India protests manhandling of Maldives ex-president Nasheed
24 February 2015
Dramatic pictures of the former Maldives president Mohammad Nasheed being pushed to the ground by police outside a Male court prompted a statement from India on Monday, a day after the island nation was plunged into a fresh political crisis.
"We are concerned at recent developments in the Maldives, including the arrest and manhandling of former President Nasheed,'' said a statement from the ministry of external affairs.'' The ''manhandling'' occurred when Nasheed, who was arrested on Sunday on charges of terrorism, was brought to the criminal court in Male.
On his way in, Nasheed was seen stopping to speak to journalists, which the accompanying security forces objected to. When Nasheed protested he was dragged by the police, and seen falling to the ground.
''We urge all concerned to calm the situation and resolve their differences within the constitutional and legal framework of Maldives," ministry spokesman Syed Akbaruddin said.
India reiterates its commitment to supporting the people and the government of Maldives in their quest for peace, development, prosperity and democracy, he added.
While India had not reacted to the arrest on Sunday, it is significant that Monday's statement refers to concern over both the ''arrest and manhandling'' of the former president.
Last week, Maldivian foreign minister Dunya Maumoon had in a statement said that her government had ''no doubt that India will adhere to the principle of Panchsheel and will not intervene in the domestic politics of Maldives.''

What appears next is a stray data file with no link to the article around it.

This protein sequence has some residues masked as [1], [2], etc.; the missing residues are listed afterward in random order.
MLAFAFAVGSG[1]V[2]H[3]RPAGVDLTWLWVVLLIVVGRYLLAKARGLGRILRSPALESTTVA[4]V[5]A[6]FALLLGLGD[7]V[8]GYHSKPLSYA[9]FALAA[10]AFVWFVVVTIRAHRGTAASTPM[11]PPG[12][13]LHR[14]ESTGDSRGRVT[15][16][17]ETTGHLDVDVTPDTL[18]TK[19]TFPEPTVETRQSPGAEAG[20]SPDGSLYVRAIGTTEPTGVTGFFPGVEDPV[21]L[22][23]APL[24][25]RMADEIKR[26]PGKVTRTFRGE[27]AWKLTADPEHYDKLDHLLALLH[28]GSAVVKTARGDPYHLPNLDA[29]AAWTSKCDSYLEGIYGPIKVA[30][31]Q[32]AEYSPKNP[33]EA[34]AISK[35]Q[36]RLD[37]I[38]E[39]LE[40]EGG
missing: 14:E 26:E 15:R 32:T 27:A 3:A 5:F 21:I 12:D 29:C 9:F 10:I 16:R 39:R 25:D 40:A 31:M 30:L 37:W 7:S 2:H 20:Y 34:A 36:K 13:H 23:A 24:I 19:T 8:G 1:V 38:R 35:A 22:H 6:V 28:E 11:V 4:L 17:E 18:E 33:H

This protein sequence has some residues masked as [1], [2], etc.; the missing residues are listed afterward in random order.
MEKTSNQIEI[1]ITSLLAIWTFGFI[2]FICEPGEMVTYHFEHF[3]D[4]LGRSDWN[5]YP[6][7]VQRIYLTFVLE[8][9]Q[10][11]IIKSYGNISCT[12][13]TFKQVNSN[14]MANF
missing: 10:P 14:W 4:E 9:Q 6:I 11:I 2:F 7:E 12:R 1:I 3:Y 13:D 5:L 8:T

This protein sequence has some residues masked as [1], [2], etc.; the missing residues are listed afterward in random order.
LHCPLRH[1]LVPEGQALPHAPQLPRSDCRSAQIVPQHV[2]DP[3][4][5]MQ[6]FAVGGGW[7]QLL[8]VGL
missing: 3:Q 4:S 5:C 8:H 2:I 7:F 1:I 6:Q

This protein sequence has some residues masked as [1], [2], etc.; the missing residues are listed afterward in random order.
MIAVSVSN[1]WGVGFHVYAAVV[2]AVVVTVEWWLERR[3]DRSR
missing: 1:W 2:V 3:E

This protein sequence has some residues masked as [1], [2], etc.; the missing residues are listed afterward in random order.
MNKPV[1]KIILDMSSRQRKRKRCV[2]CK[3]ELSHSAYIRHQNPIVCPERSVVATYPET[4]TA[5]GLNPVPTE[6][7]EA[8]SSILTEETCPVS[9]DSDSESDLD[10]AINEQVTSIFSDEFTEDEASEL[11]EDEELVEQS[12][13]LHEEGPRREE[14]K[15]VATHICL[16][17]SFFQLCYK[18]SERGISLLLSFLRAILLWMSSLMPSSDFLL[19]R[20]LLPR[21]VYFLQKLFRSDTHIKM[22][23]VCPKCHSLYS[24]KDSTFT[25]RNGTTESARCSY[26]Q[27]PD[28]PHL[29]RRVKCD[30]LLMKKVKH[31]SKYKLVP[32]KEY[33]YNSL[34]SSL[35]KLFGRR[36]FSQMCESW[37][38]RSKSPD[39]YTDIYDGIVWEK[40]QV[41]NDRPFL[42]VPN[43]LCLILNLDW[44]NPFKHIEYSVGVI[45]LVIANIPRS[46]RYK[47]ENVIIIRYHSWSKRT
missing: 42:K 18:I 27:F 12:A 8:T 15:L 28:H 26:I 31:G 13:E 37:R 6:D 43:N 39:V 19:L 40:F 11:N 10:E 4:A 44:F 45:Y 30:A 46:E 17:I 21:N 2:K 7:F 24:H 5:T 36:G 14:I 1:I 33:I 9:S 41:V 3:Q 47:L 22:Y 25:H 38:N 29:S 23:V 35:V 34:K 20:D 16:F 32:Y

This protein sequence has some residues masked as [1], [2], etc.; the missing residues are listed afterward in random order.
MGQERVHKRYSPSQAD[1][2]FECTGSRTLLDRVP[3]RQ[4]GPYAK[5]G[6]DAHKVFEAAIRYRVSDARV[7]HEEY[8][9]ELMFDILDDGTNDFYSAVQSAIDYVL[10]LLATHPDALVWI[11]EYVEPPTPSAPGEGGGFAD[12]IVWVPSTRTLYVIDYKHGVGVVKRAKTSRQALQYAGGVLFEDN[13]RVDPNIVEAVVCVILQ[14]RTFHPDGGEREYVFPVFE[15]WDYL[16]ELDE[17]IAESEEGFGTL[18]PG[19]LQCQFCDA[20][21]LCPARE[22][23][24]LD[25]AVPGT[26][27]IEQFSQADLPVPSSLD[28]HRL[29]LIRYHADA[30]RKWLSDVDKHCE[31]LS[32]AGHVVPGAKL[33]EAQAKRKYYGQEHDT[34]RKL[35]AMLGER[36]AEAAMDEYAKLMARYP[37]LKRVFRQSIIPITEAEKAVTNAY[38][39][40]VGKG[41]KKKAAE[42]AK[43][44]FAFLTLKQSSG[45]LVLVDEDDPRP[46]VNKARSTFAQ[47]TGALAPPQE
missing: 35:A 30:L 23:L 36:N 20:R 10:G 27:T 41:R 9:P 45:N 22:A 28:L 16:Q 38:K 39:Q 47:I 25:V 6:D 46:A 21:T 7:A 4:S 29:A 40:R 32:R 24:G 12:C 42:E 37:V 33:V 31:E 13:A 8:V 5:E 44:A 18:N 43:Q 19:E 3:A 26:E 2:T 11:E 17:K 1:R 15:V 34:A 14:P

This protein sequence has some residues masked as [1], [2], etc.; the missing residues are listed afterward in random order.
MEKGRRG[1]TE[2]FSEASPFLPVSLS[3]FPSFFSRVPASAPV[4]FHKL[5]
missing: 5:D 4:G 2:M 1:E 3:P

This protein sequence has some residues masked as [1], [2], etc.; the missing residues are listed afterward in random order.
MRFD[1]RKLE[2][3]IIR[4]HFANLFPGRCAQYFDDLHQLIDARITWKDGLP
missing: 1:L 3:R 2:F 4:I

Prime Minister Modi is expected to visit Male in mid-March and the turmoil in the country would have an impact on his visit.
Nasheed, who was arrested under anti-terrorism laws for allegedly ordering the arrest a senior judge in 2012, was virtually dragged by the security forces to be presented before the criminal court, which ruled that the opposition leader will remain in custody until the case against him was complete.
Inside court, Nasheed's bail application was also rejected, and he will be imprisoned till the end of his trial, where he will have to plead his own case.
''This arrest and detention is completely arbitrary and is clearly and blatantly politically motivated,'' claimed Nasheed's lawyer Hisaan Hussein in a statement.
The case against Nasheed dates back to when he was president in 2011, and he was accused of illegally ordering the detention of a judge. Several other members of his party have been charged as well.
In its statement, the external affairs ministry said that India ''urges all concerned to calm the situation and resolve their differences within the constitutional and legal framework of Maldives.''